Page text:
Last night, fellow Progarchist Mark Widhalm, our lovely and patient wives, and I had the wonderful privilege of enjoying six hours of live progressive rock. We saw District 97, Three Friends (Gentle Giant), and Neal Morse.
Here are two photos from the event. The first is of Three Friends. The second is of Neal Morse.
Sorry about the poor quality of the photos; I took these with my Nokia phone. I also got to see Chicago celebrities (well, at least they’re celebrity in the Birzer house), Mike and Sarah D’Virgilio. I glimpsed Neal Morse’s manager and Facebook friend, Chris Thompson, from a distance, but he was a man understandably on a mission, and I didn’t want to interfere with his direction of the show. “Hey Chris, it’s me, Brad, your Facebook friend!” Yes, I can be obnoxious, but this might have gone a little too far, even for me.
A few quick impressions–Gary Green was one of the single finest guitarists I’d ever seen as was his bassist, Lee Pomeroy (of It Bites). The music of Gentle Giant was rather mind-boggling and profound. It was, I think, rock at its highest art. Steve Hayward has been encouraging me to immerse myself. Add Steve’s suggestion with actual performance, and I’m sold. Now, another band to explore in its entirety
But, we went originally to see Neal Morse and Mike Portnoy. The other music was just an excellent fringe benefit.
Neal Morse is a wonderfully talented madman. I pretty much hung on his every word and action on stage. His energy, his talent, and is ability to direct and lead his band is probably beyond compare. While I’m sure I’m not the first person to place supernatural ability on a great show man, but Morse’s showmanship did seem to be animated by something well beyond (and above) this world. I know this probably sounds absurd, but there was glow about him that I’ve only seen (once at most) on truly holy persons.
And, while I’ve always considered Mike Portnoy one of the world’s best drummers (along with Nick D’Virgilio and Neil Peart), I’ve always also thought his studio records seem more mechanical than soulful. Watching him in action convinced me, rather strongly, that he’s a man as full of soul as he is of ability. In judging his abilities, I realized I should never allow his precision and perfectionism to detract from his power and radiance of soul. Having him and Neal Morse on the same stage was overwhelming, to say (write) the least. These are two powerful personalities who served as critical poles of incarnate myth. Because of my seating, I had a perfect view of Morse but a poor one of Portnoy. Had I been able to choose between one or the other to focus on during the concert, I would’ve been rather torn.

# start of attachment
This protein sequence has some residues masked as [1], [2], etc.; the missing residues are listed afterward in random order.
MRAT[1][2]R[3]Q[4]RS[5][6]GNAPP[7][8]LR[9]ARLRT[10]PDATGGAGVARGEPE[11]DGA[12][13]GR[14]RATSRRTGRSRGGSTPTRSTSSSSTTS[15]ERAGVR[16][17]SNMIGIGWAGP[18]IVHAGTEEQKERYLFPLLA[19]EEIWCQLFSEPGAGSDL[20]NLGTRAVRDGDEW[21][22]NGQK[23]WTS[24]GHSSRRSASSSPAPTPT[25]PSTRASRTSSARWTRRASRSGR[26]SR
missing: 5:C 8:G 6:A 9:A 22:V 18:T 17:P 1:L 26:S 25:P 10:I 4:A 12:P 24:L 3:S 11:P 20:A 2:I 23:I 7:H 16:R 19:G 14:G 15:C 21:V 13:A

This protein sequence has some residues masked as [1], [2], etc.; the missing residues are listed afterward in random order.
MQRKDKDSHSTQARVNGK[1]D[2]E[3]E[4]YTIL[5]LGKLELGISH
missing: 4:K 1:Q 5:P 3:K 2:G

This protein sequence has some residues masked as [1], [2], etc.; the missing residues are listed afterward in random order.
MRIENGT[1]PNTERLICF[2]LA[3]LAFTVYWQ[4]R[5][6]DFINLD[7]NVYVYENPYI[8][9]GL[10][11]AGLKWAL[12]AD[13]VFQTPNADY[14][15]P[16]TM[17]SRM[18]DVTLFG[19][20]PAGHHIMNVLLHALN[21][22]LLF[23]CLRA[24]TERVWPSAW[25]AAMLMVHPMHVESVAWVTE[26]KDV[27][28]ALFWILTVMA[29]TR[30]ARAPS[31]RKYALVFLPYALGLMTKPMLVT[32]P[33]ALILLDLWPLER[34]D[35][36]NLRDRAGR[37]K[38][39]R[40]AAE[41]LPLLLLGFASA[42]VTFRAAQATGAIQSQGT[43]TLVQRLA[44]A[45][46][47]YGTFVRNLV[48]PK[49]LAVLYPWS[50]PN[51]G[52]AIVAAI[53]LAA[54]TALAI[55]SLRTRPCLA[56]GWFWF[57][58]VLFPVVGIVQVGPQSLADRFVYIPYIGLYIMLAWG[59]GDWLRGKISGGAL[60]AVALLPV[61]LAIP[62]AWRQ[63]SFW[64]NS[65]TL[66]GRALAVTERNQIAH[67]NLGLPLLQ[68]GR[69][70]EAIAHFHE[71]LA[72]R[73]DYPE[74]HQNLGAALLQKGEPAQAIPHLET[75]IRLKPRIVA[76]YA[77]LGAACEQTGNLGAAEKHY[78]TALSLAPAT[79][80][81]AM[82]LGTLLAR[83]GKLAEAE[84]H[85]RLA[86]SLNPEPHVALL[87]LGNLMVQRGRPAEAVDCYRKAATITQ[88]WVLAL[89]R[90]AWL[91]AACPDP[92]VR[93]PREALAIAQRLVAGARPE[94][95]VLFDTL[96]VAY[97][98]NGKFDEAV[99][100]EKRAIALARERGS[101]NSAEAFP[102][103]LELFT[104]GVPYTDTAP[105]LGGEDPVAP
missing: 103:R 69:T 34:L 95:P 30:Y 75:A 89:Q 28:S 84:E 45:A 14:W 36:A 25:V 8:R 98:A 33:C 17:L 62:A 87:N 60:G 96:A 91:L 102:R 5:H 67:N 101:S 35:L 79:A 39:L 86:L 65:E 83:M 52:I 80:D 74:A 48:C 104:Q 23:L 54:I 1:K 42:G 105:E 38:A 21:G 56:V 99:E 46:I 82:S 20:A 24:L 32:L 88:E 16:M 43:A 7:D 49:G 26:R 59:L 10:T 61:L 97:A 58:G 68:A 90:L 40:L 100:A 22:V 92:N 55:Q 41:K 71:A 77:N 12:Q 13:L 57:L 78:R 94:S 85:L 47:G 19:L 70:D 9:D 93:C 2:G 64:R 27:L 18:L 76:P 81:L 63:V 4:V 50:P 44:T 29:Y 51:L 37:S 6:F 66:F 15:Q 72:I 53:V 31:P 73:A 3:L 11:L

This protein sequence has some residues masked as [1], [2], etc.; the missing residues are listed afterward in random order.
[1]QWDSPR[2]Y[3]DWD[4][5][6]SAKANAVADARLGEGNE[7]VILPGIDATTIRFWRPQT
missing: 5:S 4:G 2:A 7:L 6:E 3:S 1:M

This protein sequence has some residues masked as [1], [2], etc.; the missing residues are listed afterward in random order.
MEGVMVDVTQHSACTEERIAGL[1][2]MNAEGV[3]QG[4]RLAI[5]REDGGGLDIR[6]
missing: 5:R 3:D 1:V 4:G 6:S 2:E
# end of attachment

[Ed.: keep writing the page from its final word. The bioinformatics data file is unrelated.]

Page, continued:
The two men, despite clearly being perfectionists and powerful personalities, are obviously the best and most trusted of friends. At one point, two obvious Mike Portnoy fans yelled something at the end of a very powerful moment in Morse’s Testimony. Morse was a bit taken aback (as was the entire audience), and I would guess that the audience as a whole lost a story of some kind because of the interruption. Portnoy stood up from his drumkit and yelled directly at the two: “There will be no heckling at a Neal Morse concert.” He did it with great humor and strength. Needless to write, no one yelled like that again.
Everyone in Morse’s band, not surprisingly, was an expert and multi-talented musician. Randy George didn’t move around much, but he played his bass with confidence and skill. All of the musicians, though, were equally good, and the most impressive part of the whole night were the vocal multipart harmonies which Morse directed with passion.
This was probably the best concert I’ve ever seen (Three Friends as well as Neal Morse). Yes, I’m still basking in it.